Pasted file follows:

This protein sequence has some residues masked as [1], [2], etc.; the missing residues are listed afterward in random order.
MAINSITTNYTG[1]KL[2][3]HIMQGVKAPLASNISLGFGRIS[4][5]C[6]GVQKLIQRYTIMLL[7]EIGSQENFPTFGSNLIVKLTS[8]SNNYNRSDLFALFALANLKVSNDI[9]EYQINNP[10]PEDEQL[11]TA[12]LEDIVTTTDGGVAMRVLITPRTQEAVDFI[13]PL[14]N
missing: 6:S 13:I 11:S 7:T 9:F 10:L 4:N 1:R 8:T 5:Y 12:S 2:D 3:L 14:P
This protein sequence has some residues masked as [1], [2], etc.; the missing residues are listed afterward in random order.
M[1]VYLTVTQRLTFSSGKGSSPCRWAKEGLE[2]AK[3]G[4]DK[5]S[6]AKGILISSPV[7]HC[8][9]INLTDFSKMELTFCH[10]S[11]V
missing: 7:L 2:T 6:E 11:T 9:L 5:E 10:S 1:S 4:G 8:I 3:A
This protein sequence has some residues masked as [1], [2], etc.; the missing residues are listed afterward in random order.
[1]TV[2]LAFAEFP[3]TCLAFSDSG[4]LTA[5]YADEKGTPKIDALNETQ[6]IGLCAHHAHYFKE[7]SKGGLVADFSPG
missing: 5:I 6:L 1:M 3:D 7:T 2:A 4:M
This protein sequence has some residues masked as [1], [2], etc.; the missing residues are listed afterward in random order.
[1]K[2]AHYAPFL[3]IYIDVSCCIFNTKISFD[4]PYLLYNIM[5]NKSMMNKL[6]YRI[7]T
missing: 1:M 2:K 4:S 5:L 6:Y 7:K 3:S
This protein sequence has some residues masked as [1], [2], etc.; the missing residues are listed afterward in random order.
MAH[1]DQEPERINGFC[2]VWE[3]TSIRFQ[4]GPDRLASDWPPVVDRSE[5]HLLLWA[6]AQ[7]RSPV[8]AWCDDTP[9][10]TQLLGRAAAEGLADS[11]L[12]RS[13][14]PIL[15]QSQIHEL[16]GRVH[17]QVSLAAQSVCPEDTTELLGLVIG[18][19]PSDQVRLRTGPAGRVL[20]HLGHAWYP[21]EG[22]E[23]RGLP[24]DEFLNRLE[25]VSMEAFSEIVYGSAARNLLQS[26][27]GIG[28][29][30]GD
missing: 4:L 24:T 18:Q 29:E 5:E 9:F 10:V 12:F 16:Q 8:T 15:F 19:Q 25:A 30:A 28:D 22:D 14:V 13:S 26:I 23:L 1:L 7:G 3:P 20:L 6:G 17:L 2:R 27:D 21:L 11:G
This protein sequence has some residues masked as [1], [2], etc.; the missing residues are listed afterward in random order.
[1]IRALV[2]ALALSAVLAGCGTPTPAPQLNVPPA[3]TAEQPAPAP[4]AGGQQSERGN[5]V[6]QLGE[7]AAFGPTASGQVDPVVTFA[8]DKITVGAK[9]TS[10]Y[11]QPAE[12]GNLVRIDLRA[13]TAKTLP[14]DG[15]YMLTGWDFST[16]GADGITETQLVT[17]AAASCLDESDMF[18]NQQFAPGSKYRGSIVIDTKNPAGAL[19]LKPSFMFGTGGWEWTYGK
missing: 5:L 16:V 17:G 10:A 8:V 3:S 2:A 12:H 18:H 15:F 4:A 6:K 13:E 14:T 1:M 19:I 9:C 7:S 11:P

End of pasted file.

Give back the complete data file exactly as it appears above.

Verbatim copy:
This protein sequence has some residues masked as [1], [2], etc.; the missing residues are listed afterward in random order.
MAINSITTNYTG[1]KL[2][3]HIMQGVKAPLASNISLGFGRIS[4][5]C[6]GVQKLIQRYTIMLL[7]EIGSQENFPTFGSNLIVKLTS[8]SNNYNRSDLFALFALANLKVSNDI[9]EYQINNP[10]PEDEQL[11]TA[12]LEDIVTTTDGGVAMRVLITPRTQEAVDFI[13]PL[14]N
missing: 6:S 13:I 11:S 7:T 9:F 10:L 4:N 1:R 8:T 5:Y 12:S 2:D 3:L 14:P
This protein sequence has some residues masked as [1], [2], etc.; the missing residues are listed afterward in random order.
M[1]VYLTVTQRLTFSSGKGSSPCRWAKEGLE[2]AK[3]G[4]DK[5]S[6]AKGILISSPV[7]HC[8][9]INLTDFSKMELTFCH[10]S[11]V
missing: 7:L 2:T 6:E 11:T 9:L 5:E 10:S 1:S 4:G 8:I 3:A
This protein sequence has some residues masked as [1], [2], etc.; the missing residues are listed afterward in random order.
[1]TV[2]LAFAEFP[3]TCLAFSDSG[4]LTA[5]YADEKGTPKIDALNETQ[6]IGLCAHHAHYFKE[7]SKGGLVADFSPG
missing: 5:I 6:L 1:M 3:D 7:T 2:A 4:M
This protein sequence has some residues masked as [1], [2], etc.; the missing residues are listed afterward in random order.
[1]K[2]AHYAPFL[3]IYIDVSCCIFNTKISFD[4]PYLLYNIM[5]NKSMMNKL[6]YRI[7]T
missing: 1:M 2:K 4:S 5:L 6:Y 7:K 3:S
This protein sequence has some residues masked as [1], [2], etc.; the missing residues are listed afterward in random order.
MAH[1]DQEPERINGFC[2]VWE[3]TSIRFQ[4]GPDRLASDWPPVVDRSE[5]HLLLWA[6]AQ[7]RSPV[8]AWCDDTP[9][10]TQLLGRAAAEGLADS[11]L[12]RS[13][14]PIL[15]QSQIHEL[16]GRVH[17]QVSLAAQSVCPEDTTELLGLVIG[18][19]PSDQVRLRTGPAGRVL[20]HLGHAWYP[21]EG[22]E[23]RGLP[24]DEFLNRLE[25]VSMEAFSEIVYGSAARNLLQS[26][27]GIG[28][29][30]GD
missing: 4:L 24:T 18:Q 29:E 5:E 9:F 10:V 12:F 16:Q 8:T 15:F 19:Q 25:A 30:A 28:D 22:D 14:V 13:S 26:I 23:L 1:L 7:G 3:P 20:L 6:G 17:L 2:R 27:D 21:L 11:G
This protein sequence has some residues masked as [1], [2], etc.; the missing residues are listed afterward in random order.
[1]IRALV[2]ALALSAVLAGCGTPTPAPQLNVPPA[3]TAEQPAPAP[4]AGGQQSERGN[5]V[6]QLGE[7]AAFGPTASGQVDPVVTFA[8]DKITVGAK[9]TS[10]Y[11]QPAE[12]GNLVRIDLRA[13]TAKTLP[14]DG[15]YMLTGWDFST[16]GADGITETQLVT[17]AAASCLDESDMF[18]NQQFAPGSKYRGSIVIDTKNPAGAL[19]LKPSFMFGTGGWEWTYGK
missing: 5:L 16:V 17:G 10:A 8:V 3:S 2:A 12:H 18:H 15:F 4:A 6:K 13:E 14:T 1:M 19:I 9:C 7:S 11:P